The wing roots wore built in an entirely new method, which is today used for the construction of fibreglass gliders, and had even then been previously used in the in the 1930 H.28. Hessian soaked in Phenol Haz Leim (synthetic resin glue) was put in to a female mould while a male mould was pressed in on top of it. The glue was allowed to harden and the forms were then taken out, covered, filled and painted. After they were installed in the fuselage, the result was almost perfect aerodynamic wing/fuselage transition areas. We know now that the Hortenn brothers built a 'Hols der Toiifel' in 1935 using conventional construction with plastic parts, and no wood, and that they built Hortenn 5 entirely of plastic in 1938, but we believe that the Hütter brothers used the mould for the first time when building the 11.28 and Goevier. The Goevier's front fuselage was now very good aerodynamically with a large canopy to assure warmth and ease of communication for the pilots. They also both had excellent visiability which was in contrast to -the tandem seated Kranich and Minimoa 2a, where the pilot in the rear seat could see very little. The Göppinge gliders had been almost unique in having landing wheels. The Goevier was no exception in that both pilots were seated directly above a low pressure tyre so that their landings were, made as it were on a cushion of air. The seat bulkhead transferred all loads during landing's and take offs directly to the wheels axle.
The loads of the wing miain spars were carried across the fuselage by a tubular bridge spar made from 50 mm x 2 mm Crom-Molybön steel. Because of this, the main bulkhead could be built simply and lightly. The main fittings of Goevier 2 were designed for a loading of 80 kgs/sq. cm,and this allowed its cockpit max. load to be increased to 210kgs allowing parachutes and oxygen equipment to be installed. The Goevier was approved for blind, and cloud, flying. Due to its small size, landing wheel and low empty weight, the Goevier could easily be ground handled by three men. The wing-fuselage connection is through two conical bolts, for which an extractor was developed. The wing-fuselage gap is covered by a light aluminium fairing, which is easily attached. The exact fitting of this fairing is believed to be important, in preserving the excellent wing/fuselage aerodynamics, to ensure elimination of a buffet from the tailplane at low flying speeds. During the Goevier's initial development, its rudder was changed five times. Its first, was that of the H.28 enlarged. ls second was that of the Wolf.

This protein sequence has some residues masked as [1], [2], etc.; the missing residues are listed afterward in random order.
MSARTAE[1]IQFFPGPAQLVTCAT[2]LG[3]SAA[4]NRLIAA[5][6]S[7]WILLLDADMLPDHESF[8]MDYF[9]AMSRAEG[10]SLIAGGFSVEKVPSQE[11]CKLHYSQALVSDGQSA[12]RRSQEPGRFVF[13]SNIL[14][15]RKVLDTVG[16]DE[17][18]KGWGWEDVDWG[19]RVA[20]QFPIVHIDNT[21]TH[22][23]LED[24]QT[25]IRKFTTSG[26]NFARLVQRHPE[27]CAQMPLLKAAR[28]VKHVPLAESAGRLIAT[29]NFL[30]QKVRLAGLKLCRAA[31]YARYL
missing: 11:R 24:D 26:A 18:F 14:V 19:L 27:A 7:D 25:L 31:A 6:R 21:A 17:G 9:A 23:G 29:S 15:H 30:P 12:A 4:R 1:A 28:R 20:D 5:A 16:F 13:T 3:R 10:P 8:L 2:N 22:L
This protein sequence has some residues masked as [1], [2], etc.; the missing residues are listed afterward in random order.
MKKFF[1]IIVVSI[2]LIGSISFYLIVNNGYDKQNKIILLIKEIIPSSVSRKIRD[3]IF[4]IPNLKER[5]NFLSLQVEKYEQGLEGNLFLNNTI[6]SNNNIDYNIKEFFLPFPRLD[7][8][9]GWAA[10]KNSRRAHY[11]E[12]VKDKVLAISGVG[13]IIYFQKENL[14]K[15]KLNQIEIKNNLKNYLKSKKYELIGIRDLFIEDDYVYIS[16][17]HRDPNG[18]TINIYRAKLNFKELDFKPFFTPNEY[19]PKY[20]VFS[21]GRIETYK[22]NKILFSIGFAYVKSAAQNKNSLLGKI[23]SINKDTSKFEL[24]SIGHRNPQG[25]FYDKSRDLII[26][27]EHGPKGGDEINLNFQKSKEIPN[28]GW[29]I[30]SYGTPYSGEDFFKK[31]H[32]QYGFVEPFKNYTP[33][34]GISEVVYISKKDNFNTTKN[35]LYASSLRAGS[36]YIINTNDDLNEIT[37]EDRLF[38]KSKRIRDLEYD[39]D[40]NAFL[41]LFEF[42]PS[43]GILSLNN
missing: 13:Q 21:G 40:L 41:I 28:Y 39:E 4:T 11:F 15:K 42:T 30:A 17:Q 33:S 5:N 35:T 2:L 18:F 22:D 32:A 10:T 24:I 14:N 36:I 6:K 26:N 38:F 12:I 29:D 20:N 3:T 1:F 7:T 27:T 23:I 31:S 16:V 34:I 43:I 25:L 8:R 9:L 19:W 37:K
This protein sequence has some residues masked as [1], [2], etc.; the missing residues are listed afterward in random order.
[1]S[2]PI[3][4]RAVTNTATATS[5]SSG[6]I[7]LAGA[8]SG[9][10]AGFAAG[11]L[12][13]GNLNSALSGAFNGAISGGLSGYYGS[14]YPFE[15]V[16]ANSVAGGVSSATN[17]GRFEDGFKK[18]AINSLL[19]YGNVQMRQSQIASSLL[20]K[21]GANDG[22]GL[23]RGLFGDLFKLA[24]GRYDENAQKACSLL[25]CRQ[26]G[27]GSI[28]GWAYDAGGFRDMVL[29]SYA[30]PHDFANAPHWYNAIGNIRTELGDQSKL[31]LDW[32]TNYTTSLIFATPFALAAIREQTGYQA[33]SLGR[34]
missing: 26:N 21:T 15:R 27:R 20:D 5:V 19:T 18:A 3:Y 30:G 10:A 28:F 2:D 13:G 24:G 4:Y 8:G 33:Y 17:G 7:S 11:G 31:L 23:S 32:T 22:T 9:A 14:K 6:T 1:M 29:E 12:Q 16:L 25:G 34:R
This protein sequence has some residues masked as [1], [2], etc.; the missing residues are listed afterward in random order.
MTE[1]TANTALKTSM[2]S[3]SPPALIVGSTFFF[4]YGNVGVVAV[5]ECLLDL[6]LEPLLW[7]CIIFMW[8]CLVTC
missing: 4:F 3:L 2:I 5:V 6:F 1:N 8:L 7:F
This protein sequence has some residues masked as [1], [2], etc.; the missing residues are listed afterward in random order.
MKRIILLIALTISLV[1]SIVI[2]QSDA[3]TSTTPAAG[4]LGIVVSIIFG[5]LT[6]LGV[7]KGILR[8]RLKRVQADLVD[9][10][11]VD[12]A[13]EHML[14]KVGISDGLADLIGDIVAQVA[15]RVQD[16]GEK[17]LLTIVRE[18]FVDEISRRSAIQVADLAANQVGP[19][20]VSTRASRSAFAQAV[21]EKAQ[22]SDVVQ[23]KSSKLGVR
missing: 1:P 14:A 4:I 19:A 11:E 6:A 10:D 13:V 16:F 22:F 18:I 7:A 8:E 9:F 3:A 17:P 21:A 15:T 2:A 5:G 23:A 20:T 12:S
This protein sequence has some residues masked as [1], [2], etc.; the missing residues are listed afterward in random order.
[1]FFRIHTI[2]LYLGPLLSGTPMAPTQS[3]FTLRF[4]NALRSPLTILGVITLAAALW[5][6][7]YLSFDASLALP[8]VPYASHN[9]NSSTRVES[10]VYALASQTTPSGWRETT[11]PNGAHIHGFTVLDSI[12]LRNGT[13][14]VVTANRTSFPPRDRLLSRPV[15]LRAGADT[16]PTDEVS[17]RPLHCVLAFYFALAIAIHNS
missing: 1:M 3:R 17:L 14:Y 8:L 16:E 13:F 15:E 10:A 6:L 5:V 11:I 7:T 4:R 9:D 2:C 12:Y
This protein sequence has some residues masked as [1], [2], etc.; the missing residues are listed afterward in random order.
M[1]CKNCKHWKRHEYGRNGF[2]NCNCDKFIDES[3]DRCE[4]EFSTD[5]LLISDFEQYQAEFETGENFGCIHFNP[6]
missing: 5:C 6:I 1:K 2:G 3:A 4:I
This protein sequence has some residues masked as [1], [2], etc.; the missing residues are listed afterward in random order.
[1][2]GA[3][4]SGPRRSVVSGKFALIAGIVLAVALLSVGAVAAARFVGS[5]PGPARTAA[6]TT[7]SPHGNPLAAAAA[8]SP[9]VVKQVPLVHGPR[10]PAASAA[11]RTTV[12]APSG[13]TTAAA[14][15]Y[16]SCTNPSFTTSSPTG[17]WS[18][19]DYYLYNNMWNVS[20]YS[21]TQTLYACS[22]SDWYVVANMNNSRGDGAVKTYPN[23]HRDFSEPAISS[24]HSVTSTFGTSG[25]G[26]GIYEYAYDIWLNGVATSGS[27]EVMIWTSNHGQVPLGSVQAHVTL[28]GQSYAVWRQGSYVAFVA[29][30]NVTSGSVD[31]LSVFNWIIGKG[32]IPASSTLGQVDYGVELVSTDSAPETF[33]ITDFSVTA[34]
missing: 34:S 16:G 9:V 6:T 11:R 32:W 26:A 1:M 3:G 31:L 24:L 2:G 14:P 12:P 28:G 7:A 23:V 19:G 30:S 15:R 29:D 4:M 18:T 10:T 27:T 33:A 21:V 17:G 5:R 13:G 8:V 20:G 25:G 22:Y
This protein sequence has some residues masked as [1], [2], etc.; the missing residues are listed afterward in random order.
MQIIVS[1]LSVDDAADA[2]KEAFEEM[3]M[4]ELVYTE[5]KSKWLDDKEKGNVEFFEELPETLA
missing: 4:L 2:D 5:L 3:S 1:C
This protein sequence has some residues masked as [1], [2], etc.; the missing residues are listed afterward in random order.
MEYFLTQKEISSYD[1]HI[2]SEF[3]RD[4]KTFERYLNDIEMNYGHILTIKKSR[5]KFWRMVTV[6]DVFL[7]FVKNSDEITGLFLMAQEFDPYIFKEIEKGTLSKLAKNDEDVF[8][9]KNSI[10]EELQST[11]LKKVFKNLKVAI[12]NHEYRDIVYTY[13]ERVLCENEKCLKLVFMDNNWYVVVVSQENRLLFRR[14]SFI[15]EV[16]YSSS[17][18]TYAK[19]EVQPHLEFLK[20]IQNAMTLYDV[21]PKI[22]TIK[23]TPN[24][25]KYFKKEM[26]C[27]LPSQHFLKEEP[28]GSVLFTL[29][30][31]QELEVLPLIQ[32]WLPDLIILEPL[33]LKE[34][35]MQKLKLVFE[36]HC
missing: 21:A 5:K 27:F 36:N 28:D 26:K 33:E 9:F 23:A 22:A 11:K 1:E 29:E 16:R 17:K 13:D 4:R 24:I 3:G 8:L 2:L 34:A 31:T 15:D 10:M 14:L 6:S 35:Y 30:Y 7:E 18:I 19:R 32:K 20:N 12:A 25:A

The fin and rudder take the form of double wings each of symmetrical bi-convex, aerofoil shape. The rudder is f-inely constructed with many ribs. In 1941, the rudder was givenan aerodynamic balance surface at the top. From this time all Goeviers were fitted with these rudders. The tailplane isa refined version of the Grunau Baby and Wolfand, and that of the series 2 was plywood skinned. As it was strutted, it could be built lightly.
The wings were based on those of the Wolf. It is believed that their span was reduced from 14.8m to 14.734m shortly after the machine was in mass production. To be flown solo, the Goevier hod to have ballast installed. 25 kg ballast weights were delivered with each aircraft and these could easily be installed on the ground and fittings to take them were in the cockpit.
SPEED RESTRICTING AIRBRAKES